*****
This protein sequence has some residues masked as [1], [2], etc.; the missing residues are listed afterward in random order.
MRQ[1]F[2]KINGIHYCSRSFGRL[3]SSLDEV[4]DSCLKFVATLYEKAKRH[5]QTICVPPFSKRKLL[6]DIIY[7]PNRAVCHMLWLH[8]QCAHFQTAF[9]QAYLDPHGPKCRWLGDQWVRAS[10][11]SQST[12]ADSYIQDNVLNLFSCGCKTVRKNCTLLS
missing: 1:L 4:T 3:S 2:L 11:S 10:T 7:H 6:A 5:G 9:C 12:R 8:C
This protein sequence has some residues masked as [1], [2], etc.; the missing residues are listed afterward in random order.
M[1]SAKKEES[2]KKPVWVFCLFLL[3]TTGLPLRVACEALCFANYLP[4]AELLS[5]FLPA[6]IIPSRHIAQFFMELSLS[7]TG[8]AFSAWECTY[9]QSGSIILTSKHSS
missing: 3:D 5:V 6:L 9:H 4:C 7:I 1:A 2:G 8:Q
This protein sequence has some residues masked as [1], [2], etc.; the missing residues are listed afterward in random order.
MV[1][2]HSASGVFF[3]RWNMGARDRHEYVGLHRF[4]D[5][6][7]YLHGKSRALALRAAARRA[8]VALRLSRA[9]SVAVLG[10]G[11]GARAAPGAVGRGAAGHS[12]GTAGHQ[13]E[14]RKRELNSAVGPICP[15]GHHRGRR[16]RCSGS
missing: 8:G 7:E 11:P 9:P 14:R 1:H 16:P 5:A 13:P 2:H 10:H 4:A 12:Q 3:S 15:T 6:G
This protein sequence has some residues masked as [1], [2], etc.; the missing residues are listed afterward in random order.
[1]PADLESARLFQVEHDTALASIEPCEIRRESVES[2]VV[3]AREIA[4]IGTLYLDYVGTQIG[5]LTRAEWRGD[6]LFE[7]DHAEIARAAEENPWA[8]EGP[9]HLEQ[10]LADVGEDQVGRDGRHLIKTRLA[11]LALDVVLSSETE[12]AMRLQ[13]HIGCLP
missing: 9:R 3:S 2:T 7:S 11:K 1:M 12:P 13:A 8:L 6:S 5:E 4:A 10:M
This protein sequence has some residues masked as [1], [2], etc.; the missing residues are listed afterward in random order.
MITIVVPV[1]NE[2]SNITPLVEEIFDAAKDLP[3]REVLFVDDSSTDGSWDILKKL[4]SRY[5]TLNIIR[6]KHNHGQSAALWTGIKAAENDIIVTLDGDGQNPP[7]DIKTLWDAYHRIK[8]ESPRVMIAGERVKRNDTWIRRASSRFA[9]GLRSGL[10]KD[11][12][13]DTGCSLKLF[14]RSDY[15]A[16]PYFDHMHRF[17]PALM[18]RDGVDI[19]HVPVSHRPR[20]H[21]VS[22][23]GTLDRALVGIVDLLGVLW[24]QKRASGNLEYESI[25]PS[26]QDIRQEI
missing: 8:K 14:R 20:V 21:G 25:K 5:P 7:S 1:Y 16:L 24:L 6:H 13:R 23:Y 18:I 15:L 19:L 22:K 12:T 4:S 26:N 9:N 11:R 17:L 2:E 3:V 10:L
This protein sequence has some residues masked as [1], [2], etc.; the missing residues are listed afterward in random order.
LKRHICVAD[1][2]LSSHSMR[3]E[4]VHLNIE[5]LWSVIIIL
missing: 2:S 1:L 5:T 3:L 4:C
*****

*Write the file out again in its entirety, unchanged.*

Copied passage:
This protein sequence has some residues masked as [1], [2], etc.; the missing residues are listed afterward in random order.
MRQ[1]F[2]KINGIHYCSRSFGRL[3]SSLDEV[4]DSCLKFVATLYEKAKRH[5]QTICVPPFSKRKLL[6]DIIY[7]PNRAVCHMLWLH[8]QCAHFQTAF[9]QAYLDPHGPKCRWLGDQWVRAS[10][11]SQST[12]ADSYIQDNVLNLFSCGCKTVRKNCTLLS
missing: 1:L 4:T 3:S 2:L 11:S 10:T 7:H 6:A 5:G 9:C 12:R 8:C
This protein sequence has some residues masked as [1], [2], etc.; the missing residues are listed afterward in random order.
M[1]SAKKEES[2]KKPVWVFCLFLL[3]TTGLPLRVACEALCFANYLP[4]AELLS[5]FLPA[6]IIPSRHIAQFFMELSLS[7]TG[8]AFSAWECTY[9]QSGSIILTSKHSS
missing: 3:D 5:V 6:L 9:H 4:C 7:I 1:A 2:G 8:Q
This protein sequence has some residues masked as [1], [2], etc.; the missing residues are listed afterward in random order.
MV[1][2]HSASGVFF[3]RWNMGARDRHEYVGLHRF[4]D[5][6][7]YLHGKSRALALRAAARRA[8]VALRLSRA[9]SVAVLG[10]G[11]GARAAPGAVGRGAAGHS[12]GTAGHQ[13]E[14]RKRELNSAVGPICP[15]GHHRGRR[16]RCSGS
missing: 8:G 7:E 11:P 9:P 14:R 1:H 16:P 5:A 13:P 2:H 10:H 4:A 12:Q 3:S 15:T 6:G
This protein sequence has some residues masked as [1], [2], etc.; the missing residues are listed afterward in random order.
[1]PADLESARLFQVEHDTALASIEPCEIRRESVES[2]VV[3]AREIA[4]IGTLYLDYVGTQIG[5]LTRAEWRGD[6]LFE[7]DHAEIARAAEENPWA[8]EGP[9]HLEQ[10]LADVGEDQVGRDGRHLIKTRLA[11]LALDVVLSSETE[12]AMRLQ[13]HIGCLP
missing: 9:R 3:S 2:T 7:S 11:K 1:M 12:P 13:A 8:L 6:S 5:E 4:A 10:M
This protein sequence has some residues masked as [1], [2], etc.; the missing residues are listed afterward in random order.
MITIVVPV[1]NE[2]SNITPLVEEIFDAAKDLP[3]REVLFVDDSSTDGSWDILKKL[4]SRY[5]TLNIIR[6]KHNHGQSAALWTGIKAAENDIIVTLDGDGQNPP[7]DIKTLWDAYHRIK[8]ESPRVMIAGERVKRNDTWIRRASSRFA[9]GLRSGL[10]KD[11][12][13]DTGCSLKLF[14]RSDY[15]A[16]PYFDHMHRF[17]PALM[18]RDGVDI[19]HVPVSHRPR[20]H[21]VS[22][23]GTLDRALVGIVDLLGVLW[24]QKRASGNLEYESI[25]PS[26]QDIRQEI
missing: 8:K 14:R 20:V 21:G 25:K 5:P 7:S 1:Y 16:L 24:L 6:H 13:R 23:Y 18:I 15:L 19:L 22:K 12:T 4:S 26:N 9:N 11:R 17:L 2:E 3:V 10:L
This protein sequence has some residues masked as [1], [2], etc.; the missing residues are listed afterward in random order.
LKRHICVAD[1][2]LSSHSMR[3]E[4]VHLNIE[5]LWSVIIIL
missing: 2:S 1:L 5:T 3:L 4:C